That evening, the fellows attended a dinner hosted by The National US Arab Chamber of Commerce which was attended by Saudi and US government officials, business executives, and several former US Ambassadors to Middle Eastern countries. During the dinner, the fellows had the opportunity to hear inspiring stories from the assembled business leaders.

Saudi Arabia’s New Economic Force: Women Entrepreneurs

On March 2nd, the Atlantic Council held a graduation ceremony for the five Fellows at its Washington, DC headquarters. The ceremony included several speakers from the US government, the Saudi government, and Georgetown University. The speakers affirmed the important role women in Saudi Arabia play in advancing the economy and in destigmatizing the perception of female entrepreneurship in the region.

During the graduation ceremony, the WIn Fellows shared inspiring stories about their journeys as female entrepreneurs, including how they overcame challenges and how their businesses are impacting their communities. They also highlighted the tremendous potential for women in the Middle East and North Africa and the critical role Saudi women are playing in developing new sectors in their country.

PepsiCo later hosted a dinner for the graduates where they discussed the business environment in Saudi Arabia and which included US and Saudi officials.

Last Stop: New York City

The final stop for the Fellows was New York City, where ABANA and MasterCard hosted a private lunch with the WIn fellows with senior finance and business. They then attended a meeting at Goldman Sachs headquarters with several of the firms leading women executives. They also met with the leaders of several programs supporting underrepresented founders and small-and-medium-sized businesses including 10,000 women, 10,000 Small Businesses, and Launch with GS.

Future Perspectives

Female entrepreneurs in the Middle East have made remarkable strides in recent years despite many socio-economic and cultural obstacles. They continue to drive innovation and economic growth. For instance, in the region, women lead a greater proportion of tech companies compared to Silicon Valley, with one out of every three companies having a female leader.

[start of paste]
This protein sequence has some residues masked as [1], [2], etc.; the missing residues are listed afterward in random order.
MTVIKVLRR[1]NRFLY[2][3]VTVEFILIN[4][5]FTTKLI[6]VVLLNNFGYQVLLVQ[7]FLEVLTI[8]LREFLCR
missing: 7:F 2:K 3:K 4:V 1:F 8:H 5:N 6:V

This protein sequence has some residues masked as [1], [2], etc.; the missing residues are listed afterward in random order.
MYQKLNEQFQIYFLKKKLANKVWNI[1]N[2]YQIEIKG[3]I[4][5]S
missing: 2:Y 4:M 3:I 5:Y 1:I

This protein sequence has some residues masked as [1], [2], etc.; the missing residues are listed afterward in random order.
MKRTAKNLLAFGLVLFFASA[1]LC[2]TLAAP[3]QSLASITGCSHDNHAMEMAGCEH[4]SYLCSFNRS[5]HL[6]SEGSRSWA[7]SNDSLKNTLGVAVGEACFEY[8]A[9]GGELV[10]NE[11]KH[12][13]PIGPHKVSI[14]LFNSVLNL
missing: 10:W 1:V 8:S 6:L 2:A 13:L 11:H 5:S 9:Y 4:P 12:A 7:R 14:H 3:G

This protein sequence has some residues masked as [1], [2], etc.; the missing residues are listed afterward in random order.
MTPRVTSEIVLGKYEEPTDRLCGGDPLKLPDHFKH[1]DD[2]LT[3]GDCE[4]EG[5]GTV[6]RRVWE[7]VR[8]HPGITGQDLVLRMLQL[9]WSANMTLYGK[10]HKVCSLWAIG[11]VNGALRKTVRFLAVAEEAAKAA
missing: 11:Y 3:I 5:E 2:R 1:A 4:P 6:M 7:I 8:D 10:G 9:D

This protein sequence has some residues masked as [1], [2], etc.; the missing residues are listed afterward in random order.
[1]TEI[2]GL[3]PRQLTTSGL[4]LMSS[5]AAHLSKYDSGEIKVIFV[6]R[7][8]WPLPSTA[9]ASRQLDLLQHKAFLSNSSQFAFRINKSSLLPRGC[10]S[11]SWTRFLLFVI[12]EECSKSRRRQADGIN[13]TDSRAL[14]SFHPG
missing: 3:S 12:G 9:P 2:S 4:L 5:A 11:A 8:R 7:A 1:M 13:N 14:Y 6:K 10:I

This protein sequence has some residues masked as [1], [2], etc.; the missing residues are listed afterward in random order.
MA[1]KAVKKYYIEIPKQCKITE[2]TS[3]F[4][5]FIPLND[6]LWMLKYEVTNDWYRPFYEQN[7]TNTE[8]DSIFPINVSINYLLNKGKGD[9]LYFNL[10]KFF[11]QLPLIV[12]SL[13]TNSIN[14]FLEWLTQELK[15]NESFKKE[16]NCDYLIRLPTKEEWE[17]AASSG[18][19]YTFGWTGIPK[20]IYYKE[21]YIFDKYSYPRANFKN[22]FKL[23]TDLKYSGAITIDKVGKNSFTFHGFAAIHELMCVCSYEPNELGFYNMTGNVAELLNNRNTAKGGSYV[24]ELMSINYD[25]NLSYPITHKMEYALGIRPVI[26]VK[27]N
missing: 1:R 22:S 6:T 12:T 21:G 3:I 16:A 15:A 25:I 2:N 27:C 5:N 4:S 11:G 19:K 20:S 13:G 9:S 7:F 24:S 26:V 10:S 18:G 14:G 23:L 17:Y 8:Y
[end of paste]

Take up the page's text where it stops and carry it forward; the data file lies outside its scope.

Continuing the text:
Their potential is significant, yet it remains underutilized due to several legal, financial, and social barriers. Supporting and promoting entrepreneurship among women can create more job opportunities, boost economies, and help reduce poverty. For instance, it is estimated that the MENA region is losing about $575 billion annually due to the legal and social obstacles women encounter when attempting to pursue economic opportunities.

Increasing female entrepreneurship leads to more inclusive, prosperous, and equal societies. To fully leverage the economic and social benefits of increased female entrepreneurship, policymakers must take steps to establish an enabling environment for them to prosper and grow. Programs like the WIn Fellowship are essential to help female entrepreneurs in the region overcome barriers to their success. As one of the Fellows, Meyce Alauddin of The Giveaway Co, said: “The fellowship helped and empowered me by giving me personal, entrepreneurship, and leadership tools that I didn’t have before.”

Amira Attia was a Program Assistant with the Atlantic Council’s empowerME Initiative at the Rafik Hariri Center for the Middle East.

Lynn Monzer is the Associate Director with the Atlantic Council’s empowerME initiative at the Rafik Hariri Center for the Middle East.

Related content

empowerME at the Atlantic Council’s Rafik Hariri Center for the Middle East is shaping solutions to empower entrepreneurs, women, and the private sector and building influential coalitions to drive regional economic integration, prosperity, and job creation.